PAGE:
Conversely, lack of passion will also show in your work. And most important, if you don’t have a burning passion for writing, how can you expect anyone else to be moved by what you write?

~JoAnn Ross
(quoted from pg. 17)

About the book:
Learn from the MASTERS!

In The 101 Habits of Highly Successful Novelists, more than fifty of the greatest fiction writers of our time show you how they practice their craft. You’ll gain insight into every aspect of fiction writing, including:

Coming up with ideas
Knowing what makes a great story
Developing dialogue
Overcoming writer’s block
Creating a pitch synopsis
Promoting yourself

The 101 Habits of Highly Successful Novelists is a “who’s who” of today’s great fiction writers that will quickly become your most trusted writing companion!

__________________________________________
Work Cited:

Ross, JoAnn. Quoted in “Being Passionate about the Craft” in The 101 Habits of Highly Successful Novelists. Andrew McAleer, ed. Avon, MA: Adams Media, 2008. 3–20. Print.

Andrew McAleer on Being Passionate about the Craft of Writing

Tuesday, April 15, 2014

Excerpt From Part 8 (“Being Passionate about the Craft”) of Chapter 1 “A Portrait of a Novelist” in The 101 Habits of Highly Successful Novelists (ed. Andrew McAleer)

101 Habits

Writing is a craft and an art. If you are a writer, you are an artist as much as is an oil painter, sculptor, or ancient stone mason. Your passion for words and sentence structure should equal a painter’s passion for color and brushstroke. Take pride in knowing that what you are giving readers is your best work. Like a true artist, never be satisfied that your work cannot be improved.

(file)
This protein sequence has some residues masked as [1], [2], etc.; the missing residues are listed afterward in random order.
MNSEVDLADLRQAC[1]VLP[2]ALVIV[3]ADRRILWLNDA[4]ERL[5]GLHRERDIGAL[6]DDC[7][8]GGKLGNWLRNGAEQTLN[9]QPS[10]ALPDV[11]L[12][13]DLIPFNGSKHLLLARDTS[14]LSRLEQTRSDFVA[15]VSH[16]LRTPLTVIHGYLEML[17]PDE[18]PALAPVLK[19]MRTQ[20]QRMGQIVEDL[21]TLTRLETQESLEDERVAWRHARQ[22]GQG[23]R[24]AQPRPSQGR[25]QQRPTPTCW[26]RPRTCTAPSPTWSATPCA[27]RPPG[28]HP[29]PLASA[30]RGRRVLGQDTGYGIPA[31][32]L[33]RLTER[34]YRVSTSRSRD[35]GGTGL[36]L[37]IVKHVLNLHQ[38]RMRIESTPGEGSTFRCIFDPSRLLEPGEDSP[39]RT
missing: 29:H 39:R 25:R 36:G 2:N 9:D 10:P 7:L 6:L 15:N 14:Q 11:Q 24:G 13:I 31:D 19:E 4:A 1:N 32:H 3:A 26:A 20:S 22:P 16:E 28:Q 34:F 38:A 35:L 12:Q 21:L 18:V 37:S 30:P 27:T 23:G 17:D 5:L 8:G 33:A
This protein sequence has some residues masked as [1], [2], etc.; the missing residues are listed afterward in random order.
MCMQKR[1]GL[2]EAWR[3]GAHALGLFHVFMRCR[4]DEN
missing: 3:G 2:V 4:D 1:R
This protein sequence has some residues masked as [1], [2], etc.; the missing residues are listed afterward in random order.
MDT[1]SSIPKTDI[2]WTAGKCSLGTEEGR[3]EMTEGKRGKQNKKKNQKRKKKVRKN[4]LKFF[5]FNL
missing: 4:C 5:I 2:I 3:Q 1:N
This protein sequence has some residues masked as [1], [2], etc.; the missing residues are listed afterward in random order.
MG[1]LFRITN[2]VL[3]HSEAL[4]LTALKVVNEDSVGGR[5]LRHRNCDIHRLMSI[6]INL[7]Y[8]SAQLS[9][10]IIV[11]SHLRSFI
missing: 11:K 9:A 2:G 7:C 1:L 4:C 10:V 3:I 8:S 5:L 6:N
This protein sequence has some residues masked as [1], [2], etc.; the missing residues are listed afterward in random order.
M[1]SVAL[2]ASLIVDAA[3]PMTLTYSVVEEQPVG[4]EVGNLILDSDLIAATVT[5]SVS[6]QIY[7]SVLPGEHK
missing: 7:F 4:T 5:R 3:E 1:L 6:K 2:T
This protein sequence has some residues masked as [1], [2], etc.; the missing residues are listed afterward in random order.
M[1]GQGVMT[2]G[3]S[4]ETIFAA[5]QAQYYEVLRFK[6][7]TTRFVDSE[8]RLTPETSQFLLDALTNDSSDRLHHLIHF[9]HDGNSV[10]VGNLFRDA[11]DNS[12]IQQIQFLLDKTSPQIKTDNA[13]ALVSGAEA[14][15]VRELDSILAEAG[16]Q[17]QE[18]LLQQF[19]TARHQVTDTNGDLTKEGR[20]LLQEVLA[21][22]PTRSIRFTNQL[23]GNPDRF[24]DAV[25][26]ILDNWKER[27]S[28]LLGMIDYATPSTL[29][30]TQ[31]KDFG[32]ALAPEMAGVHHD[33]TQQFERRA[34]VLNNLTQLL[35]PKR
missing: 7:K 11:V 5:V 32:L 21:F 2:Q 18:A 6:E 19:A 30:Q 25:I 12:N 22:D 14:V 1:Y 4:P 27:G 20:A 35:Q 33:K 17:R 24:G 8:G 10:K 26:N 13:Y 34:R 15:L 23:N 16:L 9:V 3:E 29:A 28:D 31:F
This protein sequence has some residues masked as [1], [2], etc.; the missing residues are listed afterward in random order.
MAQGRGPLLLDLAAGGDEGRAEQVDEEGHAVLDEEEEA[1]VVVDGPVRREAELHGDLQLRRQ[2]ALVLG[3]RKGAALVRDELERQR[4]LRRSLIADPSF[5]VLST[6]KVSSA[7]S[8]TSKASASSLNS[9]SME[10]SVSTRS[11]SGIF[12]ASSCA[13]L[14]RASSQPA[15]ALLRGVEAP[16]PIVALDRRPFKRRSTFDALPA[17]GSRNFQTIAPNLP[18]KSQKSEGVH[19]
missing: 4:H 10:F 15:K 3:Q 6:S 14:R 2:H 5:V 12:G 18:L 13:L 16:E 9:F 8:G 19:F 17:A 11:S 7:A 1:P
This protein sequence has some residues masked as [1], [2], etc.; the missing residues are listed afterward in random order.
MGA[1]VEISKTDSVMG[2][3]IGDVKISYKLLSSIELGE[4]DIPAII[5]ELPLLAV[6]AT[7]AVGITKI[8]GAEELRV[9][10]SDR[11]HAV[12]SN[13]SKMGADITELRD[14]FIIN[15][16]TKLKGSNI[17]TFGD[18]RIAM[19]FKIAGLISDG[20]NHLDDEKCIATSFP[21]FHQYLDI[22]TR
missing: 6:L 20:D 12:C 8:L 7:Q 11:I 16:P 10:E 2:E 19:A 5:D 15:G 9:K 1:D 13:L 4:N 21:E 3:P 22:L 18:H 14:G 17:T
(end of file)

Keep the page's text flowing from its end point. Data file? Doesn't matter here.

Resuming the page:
~Andrew McAleer
(quoted from pp. 16–17)

About the book:
Learn from the MASTERS!

In The 101 Habits of Highly Successful Novelists, more than fifty of the greatest fiction writers of our time show you how they practice their craft. You’ll gain insight into every aspect of fiction writing, including:

Coming up with ideas
Knowing what makes a great story
Developing dialogue
Overcoming writer’s block
Creating a pitch synopsis
Promoting yourself

The 101 Habits of Highly Successful Novelists is a “who’s who” of today’s great fiction writers that will quickly become your most trusted writing companion!

__________________________________________
Work Cited:

McAleer, Andrew. “Being Passionate about the Craft” in The 101 Habits of Highly Successful Novelists. Andrew McAleer, ed. Avon, MA: Adams Media, 2008. 3–20. Print.

Word Nerd Alert—Some Fun Posts on Language and Grammar

Monday, April 14, 2014